Doctor insights on:
Tests For Heart Disease In Women
They should and do: Premenopausal women are protected from heart attack unless they smoke, have diabetes, or use cocaine. Symptoms in this group are virtually always due to another cause. Post menopausal women, smokers, & diabetics have risks similar to men and should be screened similarly. ...Read more
Heart disease is a condition in which a person has problems within his or her vascular system and heart, which includes both congenital birth defects and problems acquired later. Examples of heart disease include clogging (atherosclerosis) of the coronary (heart) arteries, heart attacks (obstructions of the arteries), damaged heart valves, heart muscle failure, and viral infections of the heart. Some major causes of heart disease include genetics, smoking, hypertension, high ...Read more
Mars/Venus: High blood pressure, high cholesterol, obesity (bmi 30+), family history of heart disease. Some things increase risk more for gals than guys: smoking, mental stress/depression, lower estrogen after menopause; metabolic syndrome (belly fat+high blood pressure+high triglycerides+high blood sugar). We can: get moving, don't smoke, eat right, watch our weight, balance work/play. ...Read moreSee 1 more doctor answer
How frequently are chronic kidney disease patients screened for heart disease? Are they screened for heart disease on a routine basis, or just once?
Heart disease: This depends in large part on their doctor and their symptoms and can be highly variable. A thorough clinician will be assessing this with some regularity, but that does not always necessarily happen. ...Read more
Virtually nothing: Men and women get the same heart disease at the same frequency. The symptoms may be different, but the disease is the same. Women often complain of fatigue or atypical chest discomfort, or shortness breath, whereas men often complain of chest tightness or pressure along with shortness of breath. ...Read more
Rheumatic heart : After diagnosis for rheumatic fever then over time can develop rheumatic heart disease. It usually develops many years after the initial diagnosis and affects individuals in the 5th or 6th decade of life. Valvular disease is best followed by regular echos or ultrasounds of the heart. ...Read more
The typical symptoms: You here are about such as chest pain, or radiation of pain to the jaw, neck, or arm, shortness of breath, or exertional shortness of breath, or sweats. Sometimes, people have atypical symptoms, such as discomfort in the abdomen. You might have nausea. Sometimes, it can be fatigue but this is pretty atypical. Keep in mind your risk factors. If you have them, be proactive and be tested... Good luck. ...Read moreSee 1 more doctor answer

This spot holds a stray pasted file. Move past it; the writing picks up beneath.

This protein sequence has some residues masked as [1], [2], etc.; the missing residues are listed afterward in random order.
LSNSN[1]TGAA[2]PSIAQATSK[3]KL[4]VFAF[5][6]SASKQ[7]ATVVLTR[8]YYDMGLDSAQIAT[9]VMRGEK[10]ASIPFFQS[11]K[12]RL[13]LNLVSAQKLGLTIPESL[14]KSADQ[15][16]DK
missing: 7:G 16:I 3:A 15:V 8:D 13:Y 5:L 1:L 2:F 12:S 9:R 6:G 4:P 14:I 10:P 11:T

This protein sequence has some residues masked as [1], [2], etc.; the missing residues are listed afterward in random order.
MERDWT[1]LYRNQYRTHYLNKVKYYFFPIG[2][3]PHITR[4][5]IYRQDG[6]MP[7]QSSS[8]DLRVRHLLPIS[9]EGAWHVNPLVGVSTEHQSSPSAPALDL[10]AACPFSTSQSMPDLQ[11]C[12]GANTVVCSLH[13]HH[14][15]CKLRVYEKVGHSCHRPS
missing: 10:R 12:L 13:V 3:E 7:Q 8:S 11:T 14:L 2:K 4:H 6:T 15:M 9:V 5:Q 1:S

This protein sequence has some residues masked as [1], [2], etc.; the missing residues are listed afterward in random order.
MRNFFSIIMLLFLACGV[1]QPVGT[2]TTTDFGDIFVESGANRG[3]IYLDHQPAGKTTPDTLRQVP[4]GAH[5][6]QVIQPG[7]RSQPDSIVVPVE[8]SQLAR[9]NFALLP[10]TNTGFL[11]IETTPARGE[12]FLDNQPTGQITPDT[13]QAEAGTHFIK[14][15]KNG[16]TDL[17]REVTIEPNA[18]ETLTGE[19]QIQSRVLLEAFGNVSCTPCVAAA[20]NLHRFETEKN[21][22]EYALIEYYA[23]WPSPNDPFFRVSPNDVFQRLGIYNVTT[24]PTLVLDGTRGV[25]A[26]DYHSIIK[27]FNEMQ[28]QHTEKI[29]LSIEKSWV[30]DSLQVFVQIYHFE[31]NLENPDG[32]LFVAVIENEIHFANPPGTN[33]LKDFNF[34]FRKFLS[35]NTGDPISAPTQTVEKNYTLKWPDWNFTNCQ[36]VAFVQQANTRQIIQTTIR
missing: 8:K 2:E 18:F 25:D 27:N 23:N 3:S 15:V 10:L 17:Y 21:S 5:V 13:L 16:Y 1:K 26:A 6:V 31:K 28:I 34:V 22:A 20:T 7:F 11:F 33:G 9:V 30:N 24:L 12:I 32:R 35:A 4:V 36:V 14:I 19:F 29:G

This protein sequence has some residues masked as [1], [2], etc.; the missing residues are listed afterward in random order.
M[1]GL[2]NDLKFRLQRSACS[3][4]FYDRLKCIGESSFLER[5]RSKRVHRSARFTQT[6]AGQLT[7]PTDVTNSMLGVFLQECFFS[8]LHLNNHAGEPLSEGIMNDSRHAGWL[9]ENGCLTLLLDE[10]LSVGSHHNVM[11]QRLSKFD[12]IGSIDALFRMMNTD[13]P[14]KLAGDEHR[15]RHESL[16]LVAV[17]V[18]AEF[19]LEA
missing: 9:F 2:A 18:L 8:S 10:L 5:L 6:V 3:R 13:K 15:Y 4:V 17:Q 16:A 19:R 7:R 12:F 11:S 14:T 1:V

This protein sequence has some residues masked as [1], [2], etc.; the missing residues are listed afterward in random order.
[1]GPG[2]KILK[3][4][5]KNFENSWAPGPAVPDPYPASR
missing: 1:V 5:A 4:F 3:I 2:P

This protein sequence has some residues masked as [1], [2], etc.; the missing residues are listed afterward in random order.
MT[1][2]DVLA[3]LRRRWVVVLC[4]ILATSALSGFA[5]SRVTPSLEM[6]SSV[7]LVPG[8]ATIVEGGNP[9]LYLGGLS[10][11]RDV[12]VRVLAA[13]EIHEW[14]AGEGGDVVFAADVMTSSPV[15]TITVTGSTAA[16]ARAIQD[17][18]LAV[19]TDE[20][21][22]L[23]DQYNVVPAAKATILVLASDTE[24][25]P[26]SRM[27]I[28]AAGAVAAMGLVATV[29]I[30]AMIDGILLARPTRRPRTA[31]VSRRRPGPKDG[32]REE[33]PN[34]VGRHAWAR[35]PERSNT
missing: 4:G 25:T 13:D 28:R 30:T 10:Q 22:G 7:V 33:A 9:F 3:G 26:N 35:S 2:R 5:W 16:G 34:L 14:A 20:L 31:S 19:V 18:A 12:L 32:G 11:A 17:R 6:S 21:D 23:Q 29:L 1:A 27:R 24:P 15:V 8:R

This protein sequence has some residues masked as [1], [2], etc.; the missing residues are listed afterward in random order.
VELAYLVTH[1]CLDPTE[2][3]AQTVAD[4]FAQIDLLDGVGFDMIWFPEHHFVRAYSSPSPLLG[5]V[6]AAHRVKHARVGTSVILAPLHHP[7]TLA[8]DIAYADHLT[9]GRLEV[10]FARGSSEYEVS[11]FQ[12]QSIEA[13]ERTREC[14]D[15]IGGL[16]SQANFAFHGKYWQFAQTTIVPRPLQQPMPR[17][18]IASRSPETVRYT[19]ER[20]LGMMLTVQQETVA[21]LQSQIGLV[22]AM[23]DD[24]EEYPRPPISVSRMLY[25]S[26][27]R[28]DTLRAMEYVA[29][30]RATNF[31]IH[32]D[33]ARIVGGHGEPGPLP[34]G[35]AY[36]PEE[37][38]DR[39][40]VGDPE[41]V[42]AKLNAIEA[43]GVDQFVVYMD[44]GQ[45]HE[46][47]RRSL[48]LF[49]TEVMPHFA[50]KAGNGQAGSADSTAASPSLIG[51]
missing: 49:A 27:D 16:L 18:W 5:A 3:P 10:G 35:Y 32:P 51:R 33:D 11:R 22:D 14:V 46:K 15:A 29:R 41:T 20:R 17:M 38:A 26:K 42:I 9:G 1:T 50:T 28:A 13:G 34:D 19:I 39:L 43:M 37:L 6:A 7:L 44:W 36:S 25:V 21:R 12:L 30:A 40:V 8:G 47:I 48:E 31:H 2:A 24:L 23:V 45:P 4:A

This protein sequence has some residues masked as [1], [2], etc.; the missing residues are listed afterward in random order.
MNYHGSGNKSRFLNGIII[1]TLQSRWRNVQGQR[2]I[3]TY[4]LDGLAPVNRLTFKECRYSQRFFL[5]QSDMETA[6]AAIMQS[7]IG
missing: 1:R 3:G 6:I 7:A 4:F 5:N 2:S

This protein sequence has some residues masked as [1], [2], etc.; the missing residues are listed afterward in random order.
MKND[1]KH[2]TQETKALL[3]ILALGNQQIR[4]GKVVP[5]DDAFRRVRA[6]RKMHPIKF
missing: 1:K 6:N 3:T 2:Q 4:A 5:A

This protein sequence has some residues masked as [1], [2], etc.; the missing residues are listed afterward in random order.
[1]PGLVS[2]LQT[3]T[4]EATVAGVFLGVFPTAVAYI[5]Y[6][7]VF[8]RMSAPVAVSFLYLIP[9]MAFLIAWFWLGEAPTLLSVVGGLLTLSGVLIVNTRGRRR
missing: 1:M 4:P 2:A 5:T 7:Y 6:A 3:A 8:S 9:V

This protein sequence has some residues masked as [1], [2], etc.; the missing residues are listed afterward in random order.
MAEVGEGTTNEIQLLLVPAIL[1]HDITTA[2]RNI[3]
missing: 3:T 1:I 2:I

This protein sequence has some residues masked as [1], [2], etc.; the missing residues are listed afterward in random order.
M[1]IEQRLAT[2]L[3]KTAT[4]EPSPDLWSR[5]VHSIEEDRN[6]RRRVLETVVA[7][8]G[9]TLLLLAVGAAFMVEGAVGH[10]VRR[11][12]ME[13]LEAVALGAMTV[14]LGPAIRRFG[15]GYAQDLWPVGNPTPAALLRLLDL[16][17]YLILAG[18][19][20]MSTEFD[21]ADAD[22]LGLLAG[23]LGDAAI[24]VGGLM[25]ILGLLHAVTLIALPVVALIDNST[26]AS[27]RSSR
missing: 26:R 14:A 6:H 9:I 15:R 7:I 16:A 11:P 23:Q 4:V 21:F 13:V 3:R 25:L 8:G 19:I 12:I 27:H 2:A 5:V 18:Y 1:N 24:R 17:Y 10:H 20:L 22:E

How common is heart disease in women in their early forties? mom dad brother and sister no heart disease. on BP med pressure good.
No: Not an indepedant risk factor.Get a more detailed answer ›
Is lipoprotein associated phospholipase a2 blood test better predictor of heart disease, heart attacks and stokes than myeloperoxidase (mpo) in men?
No, Different Issues: Mpo tends to reflect more active/prone to rupture vulnerable plaque activity, whereas lpla2 a protein on LDL particles which correlates with ?ed atherogenicity. Keep in mind artery ds typically begins age 7, ; earlier. Measured ldl, large hdl, hba1c ; BP are bigger issues. Many other biomarkers, like the ones you mentioned, also involved ; less important. Illusions of high tech often marketed. ...Read more
Music?: "i left my heart in san francisco" always comes to mind, of course. I assume there's a typo: signs? Same as men with these caveats: premenopausal women don't get heart attacks unless they smoke, have diabetes, or use cocaine. Chest pain in older women may be atypical. In both men and women, there may be no pain at all. Shortness of breath alone may be a pain surrogate. ...Read more
How accurate is a completed cardiac stress test in ruling out heart problems in a person with no personal or family history of heart disease?
Not very...: It looks like you are trying to predict a cardiac event in someone with a low probability of cardiac disease (a healthy person) the best example i can use is this. Can an eye exam predict a car crash? In people with normal eyes, probably not. But if the people you are all testing have eye problems, that eye test is much more predictive. If probability of heart disease is low, stress test less help. ...Read moreSee 1 more doctor answer
Depends: Depends on the part of the world. In the US, the most commonly affected valves are the mitral and the aortic valve, with the mitral valve developing leakage (incompetence) and the aortic either leakage or stenosis (tightening) or both. Hypertension, and other risk factors for coronary disease can also affect the aortic valve; mitral valve degeneration however is less well understood. ...Read moreSee 1 more doctor answer
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